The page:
This was a bit more of an intellectual read than Heroin Diaries, but a fascinating book indeed. It takes an in-depth look at the marketing and development of the drug as well as the spread of its devastating addiction and the movement to fight it.
What astounds me is that pain experts and the drug maker themselves honestly believed (initially anyway) that OxyContin wouldn't be appealing to addicts - even non-addicting due to its time-release properties. They even went so far as to say that the pills could not be crushed or injected. They later changed their tune on that one. Millions of people have proven that one wrong.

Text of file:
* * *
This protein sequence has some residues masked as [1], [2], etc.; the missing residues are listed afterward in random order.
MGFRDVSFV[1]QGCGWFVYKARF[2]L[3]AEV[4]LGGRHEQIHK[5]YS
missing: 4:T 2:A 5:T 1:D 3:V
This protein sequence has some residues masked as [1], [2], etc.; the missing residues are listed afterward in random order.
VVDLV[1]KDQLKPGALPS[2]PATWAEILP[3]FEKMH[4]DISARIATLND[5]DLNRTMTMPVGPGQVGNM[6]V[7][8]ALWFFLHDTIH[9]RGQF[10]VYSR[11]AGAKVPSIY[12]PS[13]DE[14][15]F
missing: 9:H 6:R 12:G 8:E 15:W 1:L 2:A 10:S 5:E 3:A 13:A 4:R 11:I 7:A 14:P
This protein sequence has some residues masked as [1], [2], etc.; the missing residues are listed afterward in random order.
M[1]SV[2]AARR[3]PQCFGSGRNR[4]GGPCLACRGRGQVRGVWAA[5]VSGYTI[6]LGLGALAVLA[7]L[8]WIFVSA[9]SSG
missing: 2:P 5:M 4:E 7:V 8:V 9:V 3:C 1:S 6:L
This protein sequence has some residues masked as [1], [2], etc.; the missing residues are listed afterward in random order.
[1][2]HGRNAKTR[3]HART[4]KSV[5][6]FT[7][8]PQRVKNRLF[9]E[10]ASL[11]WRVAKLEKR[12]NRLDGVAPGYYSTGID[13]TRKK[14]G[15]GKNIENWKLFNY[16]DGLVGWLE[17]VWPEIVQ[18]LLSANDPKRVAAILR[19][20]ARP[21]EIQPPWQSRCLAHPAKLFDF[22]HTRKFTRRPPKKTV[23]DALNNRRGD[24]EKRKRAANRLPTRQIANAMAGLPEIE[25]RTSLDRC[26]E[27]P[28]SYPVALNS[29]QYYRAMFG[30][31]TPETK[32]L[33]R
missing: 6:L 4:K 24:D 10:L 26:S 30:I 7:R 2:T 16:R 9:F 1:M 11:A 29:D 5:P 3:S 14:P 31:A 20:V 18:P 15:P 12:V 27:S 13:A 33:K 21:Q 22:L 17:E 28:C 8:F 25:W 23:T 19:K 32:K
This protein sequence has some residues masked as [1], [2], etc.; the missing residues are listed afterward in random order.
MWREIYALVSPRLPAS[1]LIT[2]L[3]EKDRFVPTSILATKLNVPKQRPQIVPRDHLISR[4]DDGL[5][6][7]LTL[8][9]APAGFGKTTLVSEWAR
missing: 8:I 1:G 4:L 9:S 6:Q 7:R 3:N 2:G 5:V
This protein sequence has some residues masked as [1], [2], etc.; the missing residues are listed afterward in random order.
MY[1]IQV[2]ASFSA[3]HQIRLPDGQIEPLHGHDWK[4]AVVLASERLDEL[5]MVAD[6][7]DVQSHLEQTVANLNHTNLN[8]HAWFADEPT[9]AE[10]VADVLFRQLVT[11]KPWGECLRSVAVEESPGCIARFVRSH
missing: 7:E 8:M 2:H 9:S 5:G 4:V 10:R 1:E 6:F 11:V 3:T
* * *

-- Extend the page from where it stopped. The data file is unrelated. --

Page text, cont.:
What I still can't comprehend is how people slept at night knowing that their drugs were destroying lives and killing people. They could have stopped it sooner, but ignored the early warnings and continued to push their pills. I suppose they are still making money even if it is being sold on the streets. Money talks I suppose...
This book was equally as disturbing as Heroin Diaries, but in a completely different way. What I did enjoy about the book is that is was written in a fair and journalistic manner. Well, it was as unbiased as it could be considering that Purdue Pharma refused to participate of even respond to the author's questions.
It is an insightful look into the business of pills and the birth of an epidemic.